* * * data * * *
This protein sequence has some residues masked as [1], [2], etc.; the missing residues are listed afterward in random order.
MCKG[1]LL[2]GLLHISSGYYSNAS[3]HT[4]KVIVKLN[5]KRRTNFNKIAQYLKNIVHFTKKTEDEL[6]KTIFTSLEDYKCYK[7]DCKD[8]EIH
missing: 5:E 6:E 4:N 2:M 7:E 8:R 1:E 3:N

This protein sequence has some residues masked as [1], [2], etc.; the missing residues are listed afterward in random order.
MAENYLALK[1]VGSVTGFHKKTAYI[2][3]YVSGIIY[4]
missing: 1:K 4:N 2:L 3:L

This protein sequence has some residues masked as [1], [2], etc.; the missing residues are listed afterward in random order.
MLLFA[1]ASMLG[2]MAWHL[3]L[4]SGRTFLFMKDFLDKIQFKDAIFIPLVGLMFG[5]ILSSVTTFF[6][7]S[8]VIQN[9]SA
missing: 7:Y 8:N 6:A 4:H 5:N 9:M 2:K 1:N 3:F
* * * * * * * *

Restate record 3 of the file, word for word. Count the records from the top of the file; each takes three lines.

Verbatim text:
This protein sequence has some residues masked as [1], [2], etc.; the missing residues are listed afterward in random order.
MLLFA[1]ASMLG[2]MAWHL[3]L[4]SGRTFLFMKDFLDKIQFKDAIFIPLVGLMFG[5]ILSSVTTFF[6][7]S[8]VIQN[9]SA
missing: 7:Y 8:N 6:A 4:H 5:N 9:M 2:K 1:N 3:F